Introduction to this Special Issue on HCI and GamesReport as inadecuate




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1 Ruwido AUSTRIA 2 New York University New York 3 Murdoch University

Abstract : Games have been part of human–computer interaction HCI research since the first CHI conference in 1982. At that gathering, Tom Malone, then at Xerox PARC, presented insights from the study of computer games to motivate a set of design principles for -enjoyable- user interfaces Malone, 1982. Over the ensuing years, games-related HCI research has steadily grown as a subarea of CHI e.g. Keeker, Pagulayan, Sykes, & Lazzaro, 2004; Pausch, Gold, Skelly, & Thiel, 1994, with more rapid acceleration in the last 10 years. A recent metareview Carter, Downs, Nansen, Harrop, & Gibbs, 2014 analyzed game- and play-related content at CHI between 2003 and 2013, finding that the overall percentage of the CHI proceedings related to play and games rose from 2.5% to a peak of 9.5% in 2012. In the last few years, venues for game-related HCI work have expanded as well. From 2011 to 2013, two of this special issue’s editors Bernhaupt & Isbister, 2013 formed a Games and Entertainment Special Community devoted to game-related HCI research at CHI, leading to the permanent addition to CHI venues of a Student Game Design Competition. And in 2014, a new ACM-sponsored conference was created as a specialized peer-reviewed venue for the intersection of HCI and Games—CHI-Play. Game-related research is clearly a valued, integral, and growing segment of HCI research.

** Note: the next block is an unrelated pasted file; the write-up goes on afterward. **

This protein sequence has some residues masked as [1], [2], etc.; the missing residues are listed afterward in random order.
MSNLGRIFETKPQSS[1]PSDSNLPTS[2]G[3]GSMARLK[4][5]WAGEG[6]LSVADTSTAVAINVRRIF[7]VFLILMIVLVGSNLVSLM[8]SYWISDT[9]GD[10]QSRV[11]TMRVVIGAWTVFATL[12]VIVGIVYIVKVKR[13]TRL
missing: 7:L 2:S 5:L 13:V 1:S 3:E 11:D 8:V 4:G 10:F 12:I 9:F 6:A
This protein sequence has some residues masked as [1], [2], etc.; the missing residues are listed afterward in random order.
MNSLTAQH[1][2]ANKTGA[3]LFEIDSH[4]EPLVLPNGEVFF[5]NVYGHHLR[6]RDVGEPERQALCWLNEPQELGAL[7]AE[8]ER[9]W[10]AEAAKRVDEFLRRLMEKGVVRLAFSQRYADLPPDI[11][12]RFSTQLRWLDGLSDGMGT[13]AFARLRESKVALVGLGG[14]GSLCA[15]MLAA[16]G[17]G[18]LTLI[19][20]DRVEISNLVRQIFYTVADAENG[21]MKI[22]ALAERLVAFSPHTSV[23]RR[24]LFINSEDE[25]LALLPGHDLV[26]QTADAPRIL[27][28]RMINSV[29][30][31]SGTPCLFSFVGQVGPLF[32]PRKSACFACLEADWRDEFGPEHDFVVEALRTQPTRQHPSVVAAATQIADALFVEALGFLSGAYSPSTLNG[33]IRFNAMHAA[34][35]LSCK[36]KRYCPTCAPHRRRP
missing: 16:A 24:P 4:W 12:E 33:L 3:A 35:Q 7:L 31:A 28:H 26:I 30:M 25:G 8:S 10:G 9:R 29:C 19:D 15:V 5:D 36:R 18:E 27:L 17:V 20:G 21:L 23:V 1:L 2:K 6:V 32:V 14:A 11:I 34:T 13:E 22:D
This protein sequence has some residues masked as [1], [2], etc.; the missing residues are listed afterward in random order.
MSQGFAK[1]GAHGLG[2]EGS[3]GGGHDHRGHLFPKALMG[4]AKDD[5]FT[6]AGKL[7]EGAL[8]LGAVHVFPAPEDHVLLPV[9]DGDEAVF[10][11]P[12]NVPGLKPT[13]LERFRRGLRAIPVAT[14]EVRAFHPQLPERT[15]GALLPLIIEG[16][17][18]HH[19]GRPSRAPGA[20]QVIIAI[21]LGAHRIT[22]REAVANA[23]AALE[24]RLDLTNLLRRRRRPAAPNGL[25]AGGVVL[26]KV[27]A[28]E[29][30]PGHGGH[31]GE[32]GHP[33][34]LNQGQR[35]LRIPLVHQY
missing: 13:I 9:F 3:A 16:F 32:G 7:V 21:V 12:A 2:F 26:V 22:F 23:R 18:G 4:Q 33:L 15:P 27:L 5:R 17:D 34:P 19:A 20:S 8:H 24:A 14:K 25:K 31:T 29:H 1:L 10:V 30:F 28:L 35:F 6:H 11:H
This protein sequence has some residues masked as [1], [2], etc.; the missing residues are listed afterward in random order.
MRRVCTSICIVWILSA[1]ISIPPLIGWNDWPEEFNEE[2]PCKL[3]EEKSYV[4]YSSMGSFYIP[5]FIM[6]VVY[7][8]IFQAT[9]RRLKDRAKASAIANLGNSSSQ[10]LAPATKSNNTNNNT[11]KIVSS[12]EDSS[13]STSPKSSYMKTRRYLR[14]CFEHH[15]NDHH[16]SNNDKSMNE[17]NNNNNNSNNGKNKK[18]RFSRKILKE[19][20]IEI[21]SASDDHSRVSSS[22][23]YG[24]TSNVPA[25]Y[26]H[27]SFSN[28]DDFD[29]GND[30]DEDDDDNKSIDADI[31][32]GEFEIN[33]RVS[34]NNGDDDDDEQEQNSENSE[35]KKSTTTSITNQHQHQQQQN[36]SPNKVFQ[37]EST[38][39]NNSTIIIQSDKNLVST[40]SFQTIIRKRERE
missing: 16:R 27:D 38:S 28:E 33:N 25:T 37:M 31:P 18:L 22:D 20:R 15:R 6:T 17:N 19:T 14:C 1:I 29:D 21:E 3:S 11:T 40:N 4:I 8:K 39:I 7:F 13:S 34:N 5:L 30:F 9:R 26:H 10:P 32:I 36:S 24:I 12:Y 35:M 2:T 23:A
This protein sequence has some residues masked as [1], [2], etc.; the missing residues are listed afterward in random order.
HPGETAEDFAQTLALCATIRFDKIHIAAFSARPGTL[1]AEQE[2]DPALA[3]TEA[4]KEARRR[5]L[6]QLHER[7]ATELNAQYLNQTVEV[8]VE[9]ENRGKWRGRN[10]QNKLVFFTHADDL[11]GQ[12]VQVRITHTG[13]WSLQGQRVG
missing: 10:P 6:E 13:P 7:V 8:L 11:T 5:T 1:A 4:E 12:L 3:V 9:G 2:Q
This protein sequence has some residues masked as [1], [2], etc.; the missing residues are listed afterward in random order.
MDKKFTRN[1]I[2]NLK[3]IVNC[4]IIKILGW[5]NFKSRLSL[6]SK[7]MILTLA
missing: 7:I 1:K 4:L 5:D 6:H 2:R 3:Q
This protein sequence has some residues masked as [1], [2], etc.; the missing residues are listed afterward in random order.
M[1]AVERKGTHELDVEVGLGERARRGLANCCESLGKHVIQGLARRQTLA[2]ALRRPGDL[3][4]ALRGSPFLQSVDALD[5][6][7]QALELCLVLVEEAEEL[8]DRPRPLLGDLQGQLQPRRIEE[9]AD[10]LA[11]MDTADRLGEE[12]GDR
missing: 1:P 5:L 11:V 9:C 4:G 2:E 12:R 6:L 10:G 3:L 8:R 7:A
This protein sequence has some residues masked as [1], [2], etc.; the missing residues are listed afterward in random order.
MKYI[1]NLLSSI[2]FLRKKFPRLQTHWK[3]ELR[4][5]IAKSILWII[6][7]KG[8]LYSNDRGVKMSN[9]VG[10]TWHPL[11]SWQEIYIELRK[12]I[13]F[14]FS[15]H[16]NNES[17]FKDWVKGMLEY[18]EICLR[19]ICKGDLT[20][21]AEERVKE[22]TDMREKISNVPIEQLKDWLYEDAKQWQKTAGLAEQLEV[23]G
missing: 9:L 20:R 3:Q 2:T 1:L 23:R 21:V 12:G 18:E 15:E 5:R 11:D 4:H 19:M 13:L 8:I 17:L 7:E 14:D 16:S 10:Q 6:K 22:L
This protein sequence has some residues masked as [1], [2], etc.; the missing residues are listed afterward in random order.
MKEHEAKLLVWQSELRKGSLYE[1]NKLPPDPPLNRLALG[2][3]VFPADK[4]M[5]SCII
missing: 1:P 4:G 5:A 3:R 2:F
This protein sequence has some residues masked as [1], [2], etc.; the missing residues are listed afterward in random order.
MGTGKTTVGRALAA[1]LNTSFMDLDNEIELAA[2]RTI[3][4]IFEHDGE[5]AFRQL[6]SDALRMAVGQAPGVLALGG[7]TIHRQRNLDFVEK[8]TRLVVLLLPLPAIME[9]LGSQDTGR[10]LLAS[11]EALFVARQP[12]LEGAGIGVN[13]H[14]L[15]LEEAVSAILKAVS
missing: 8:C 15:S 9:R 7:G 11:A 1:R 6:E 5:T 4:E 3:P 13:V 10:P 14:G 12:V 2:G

Keywords : Computer games Human–computer interaction





Author: Regina Bernhaupt - Katherine Isbister - Sara De Freitas -

Source: https://hal.archives-ouvertes.fr/



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